Sure, I get that. But if I disagreed with something dumb my mother said every time she said something dumb (ie, something she got directly from the right wing echo chamber), almost every visit with her would be unpleasant and end with her angry. I don’t get angry, SHE gets angry, because for a lot of people, you can’t disagree with them at all, in any way. They (she) wants you to either agree with everything they say, or they want you to say nothing. Usually, I choose to say nothing. My mother knows that I think what she says is fucking ridiculous. She knows. I have said something a couple times, when I couldn’t sit there and just listen to it anymore. 

    One Christmas dinner (last year? year before? can’t remember which) she was saying something about Leon Panetta (the Secretary of Defense) traveling somewhere on a military airplane at great expense. I said something like, “Uh, isn’t he the Secretary of Defense?” And she answered with some claptrap to indicate that his travel was unacceptable because, of course it is since he’s not anointed by Fox News (she didn’t say this last part, but it was understood). I responded with something to the effect that did she have a problem with it when Donald Rumsfeld was traveling the country at taxpayer expense? That made her mad, of course. Because, again, if you don’t agree with her, she wants you to shut up. See, to my mother, the current Secretary of Defense traveling on a military aircraft is bad because … fuck if I know, she didn’t (or couldn’t) explain why it was such a scandal. I do know she didn’t have a problem with anything Bush Jr. or any of his cronies did. Only the evil, America-destroying Obama and his minions. 

    “Debating” my mother wouldn’t do any good. She doesn’t debate. She says something stupid, I ignore it (most of the time) and try to change the subject (or someone else does) and we move on. You can’t debate people who say stupid shit on purpose. And they won’t admit it’s stupid. They’ve convinced themselves that what they’re saying makes sense, like when somebody thinks they can sing and they really, really can’t. I don’t know what kind of cognitive dissonance can make people supposedly believe the stupid shit Republicans believe, I just hope it never happens to me. 

  • Lori

    It’s both distressing and comforting, in that “misery loves company” kind of way, to hear someone else describe my experience so exactly. Imagine living with your mom full time and you have my life. 

  • AnonymousSam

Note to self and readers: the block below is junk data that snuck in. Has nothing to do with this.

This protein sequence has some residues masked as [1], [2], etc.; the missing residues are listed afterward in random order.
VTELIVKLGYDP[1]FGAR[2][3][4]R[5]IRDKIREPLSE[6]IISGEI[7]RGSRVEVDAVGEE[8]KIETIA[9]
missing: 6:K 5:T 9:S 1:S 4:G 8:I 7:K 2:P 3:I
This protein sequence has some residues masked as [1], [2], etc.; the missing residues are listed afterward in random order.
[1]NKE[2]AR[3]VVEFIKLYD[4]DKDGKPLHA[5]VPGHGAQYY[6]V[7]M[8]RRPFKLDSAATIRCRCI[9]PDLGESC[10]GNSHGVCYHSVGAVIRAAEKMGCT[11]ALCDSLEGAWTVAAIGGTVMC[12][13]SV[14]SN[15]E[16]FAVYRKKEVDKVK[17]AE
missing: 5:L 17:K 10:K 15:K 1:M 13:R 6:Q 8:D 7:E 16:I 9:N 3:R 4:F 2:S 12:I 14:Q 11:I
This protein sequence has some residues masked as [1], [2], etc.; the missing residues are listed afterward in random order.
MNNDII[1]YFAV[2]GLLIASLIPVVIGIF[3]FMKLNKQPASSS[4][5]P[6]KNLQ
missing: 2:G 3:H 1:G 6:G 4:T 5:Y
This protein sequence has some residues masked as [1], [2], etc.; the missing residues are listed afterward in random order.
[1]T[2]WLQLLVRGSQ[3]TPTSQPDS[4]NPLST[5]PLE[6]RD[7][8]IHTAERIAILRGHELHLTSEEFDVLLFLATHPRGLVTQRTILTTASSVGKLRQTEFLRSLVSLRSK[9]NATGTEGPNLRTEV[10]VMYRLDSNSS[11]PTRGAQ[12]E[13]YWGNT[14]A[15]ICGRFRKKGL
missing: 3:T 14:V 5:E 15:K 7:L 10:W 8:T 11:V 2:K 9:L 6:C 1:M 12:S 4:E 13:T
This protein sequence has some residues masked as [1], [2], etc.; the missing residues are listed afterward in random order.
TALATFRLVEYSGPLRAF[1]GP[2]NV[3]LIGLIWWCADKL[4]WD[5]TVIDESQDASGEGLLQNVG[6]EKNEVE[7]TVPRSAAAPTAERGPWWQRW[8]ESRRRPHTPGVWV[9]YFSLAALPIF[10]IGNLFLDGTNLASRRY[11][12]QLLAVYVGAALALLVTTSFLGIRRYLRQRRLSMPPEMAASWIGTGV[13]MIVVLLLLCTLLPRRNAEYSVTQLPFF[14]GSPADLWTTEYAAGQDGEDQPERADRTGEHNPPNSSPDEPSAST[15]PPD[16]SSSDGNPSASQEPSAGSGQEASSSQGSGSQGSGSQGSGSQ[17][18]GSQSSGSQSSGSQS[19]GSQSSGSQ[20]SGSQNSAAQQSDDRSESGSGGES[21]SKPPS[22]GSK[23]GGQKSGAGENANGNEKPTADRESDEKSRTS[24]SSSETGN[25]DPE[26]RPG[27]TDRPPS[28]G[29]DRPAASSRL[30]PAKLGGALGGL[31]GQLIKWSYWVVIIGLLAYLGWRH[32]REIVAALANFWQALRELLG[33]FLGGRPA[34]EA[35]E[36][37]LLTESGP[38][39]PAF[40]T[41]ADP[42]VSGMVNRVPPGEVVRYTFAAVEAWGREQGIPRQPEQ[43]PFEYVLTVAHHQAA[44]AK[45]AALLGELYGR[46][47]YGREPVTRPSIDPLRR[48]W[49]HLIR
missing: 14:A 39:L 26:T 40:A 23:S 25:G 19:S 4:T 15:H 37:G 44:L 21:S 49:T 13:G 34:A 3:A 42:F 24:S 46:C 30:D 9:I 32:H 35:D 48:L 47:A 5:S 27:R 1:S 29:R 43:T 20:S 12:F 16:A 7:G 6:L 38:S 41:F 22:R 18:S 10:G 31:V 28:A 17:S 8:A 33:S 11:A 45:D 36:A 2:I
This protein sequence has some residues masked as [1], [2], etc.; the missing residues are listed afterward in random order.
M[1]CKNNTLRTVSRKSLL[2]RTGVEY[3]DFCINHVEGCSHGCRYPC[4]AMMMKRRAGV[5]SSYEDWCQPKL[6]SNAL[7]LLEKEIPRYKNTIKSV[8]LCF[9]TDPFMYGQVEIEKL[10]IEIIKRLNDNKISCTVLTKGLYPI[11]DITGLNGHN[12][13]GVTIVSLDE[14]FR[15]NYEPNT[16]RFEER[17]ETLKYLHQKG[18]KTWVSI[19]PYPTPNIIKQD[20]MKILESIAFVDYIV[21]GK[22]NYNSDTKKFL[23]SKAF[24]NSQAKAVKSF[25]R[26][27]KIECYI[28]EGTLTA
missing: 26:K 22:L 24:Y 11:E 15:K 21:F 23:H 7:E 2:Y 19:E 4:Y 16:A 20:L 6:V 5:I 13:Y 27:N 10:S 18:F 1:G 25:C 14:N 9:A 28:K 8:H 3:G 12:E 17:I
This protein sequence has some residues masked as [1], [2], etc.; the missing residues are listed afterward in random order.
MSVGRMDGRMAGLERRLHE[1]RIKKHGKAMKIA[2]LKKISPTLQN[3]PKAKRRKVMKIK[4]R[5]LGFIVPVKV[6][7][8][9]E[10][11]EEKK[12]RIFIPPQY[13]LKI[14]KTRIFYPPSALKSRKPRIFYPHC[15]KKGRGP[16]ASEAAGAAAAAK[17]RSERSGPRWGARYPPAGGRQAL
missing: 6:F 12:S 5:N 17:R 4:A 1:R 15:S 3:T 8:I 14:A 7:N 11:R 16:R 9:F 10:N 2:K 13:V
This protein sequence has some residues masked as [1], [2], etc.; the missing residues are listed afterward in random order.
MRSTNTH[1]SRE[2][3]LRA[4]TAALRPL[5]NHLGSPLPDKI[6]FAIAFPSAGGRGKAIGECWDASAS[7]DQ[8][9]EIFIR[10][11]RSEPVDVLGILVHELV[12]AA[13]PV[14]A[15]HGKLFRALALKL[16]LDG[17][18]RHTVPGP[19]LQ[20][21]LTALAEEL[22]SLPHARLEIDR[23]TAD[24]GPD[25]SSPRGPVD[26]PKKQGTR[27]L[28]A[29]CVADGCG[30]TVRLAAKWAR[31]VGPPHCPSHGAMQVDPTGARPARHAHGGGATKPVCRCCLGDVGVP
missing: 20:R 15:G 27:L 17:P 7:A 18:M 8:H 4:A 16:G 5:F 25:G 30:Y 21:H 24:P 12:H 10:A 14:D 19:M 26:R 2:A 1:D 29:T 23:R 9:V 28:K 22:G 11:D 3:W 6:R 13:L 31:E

Ugh, my sympathies, such as they are. It disturbs me to imagine how life would be like if I still lived with my parents, now that they’ve gone off the deep end after living in Texas and watching Fox News near-continuously.

    The last telephone conversation I had with my mother, she, as a self-proclaimed atheist, argued that she believed Obama was the Antichrist and cited his memetic popularity and unnaturally engaging speech mannerisms as proof.

    “Have you ever listened to him speak, and how people get so into him? Even I do it! It’s just not natural. I swear, Sam, it’s some kind of mind control.”

  • Tricksterson

    If she’s an atheist (is she still?) how can she even believe in Anti-Christ as a valid concept, much less that Obama is it.?

  • AnonymousSam

    I wish I knew, so that I could better debate it. I think she cherry-picks what she wants to believe — she doesn’t believe in organized religion, but UFOs? Atlantis? Merpeople? Anunaki? Reincarnation? All good. Perfectly plausible. Apparently atheism for her just means opposing theism while constructing a worldview that still encompasses the things she can’t grasp about life.

    Which is, at least in theory, something I’m not necessarily opposed to, but it does make her all the harder to approach for a conversation that doesn’t end in her sighing in frustration and uttering the words “I don’t know, Sam,” in that tone which says between the lines, “Why don’t you understand how perfectly logical this is?”

    The most progress I’ve made so far is getting her to stop insisting that evolution is a false theory and that we were created by aliens. She didn’t quite grasp that whole “several billions of years” part of evolution.

  • http://apocalypsereview.wordpress.com/ Invisible Neutrino

    Has your mother been reading Left Behind? (<_<)

  • AnonymousSam

    Both of us read the series at the same time, actually. So “yes,” but unfortunately, that’s not the entirety of what’s to blame.

  • Lori

    My folks don’t believe that Obama is literally the anti-Christ in the L&J sense. That’s not because they have a less severe case of Fox News induced ridiculousness than your mom does, it’s because their religious beliefs do not include a single, literal anti-Christ in the L&J sense. They do believe that Obama has the “spirit of anti-Christ” in that he is clearly not a Christian and is opposed to The Lord. (I think they’re doing a better job reading their book than L&J do, but that’s really not much comfort.)

  • Consumer Unit 5012

    argued that she believed Obama was the Antichrist

    “So, you’re voting for him, then?  The Antichrist has to seize power before Jesus can return, after all.”

    (Semi-seriously, WOW.  Unless we can develop a vaccine against Fox News, I fear for the future of humanity.)

  • http://lliira.dreamwidth.org/ Lliira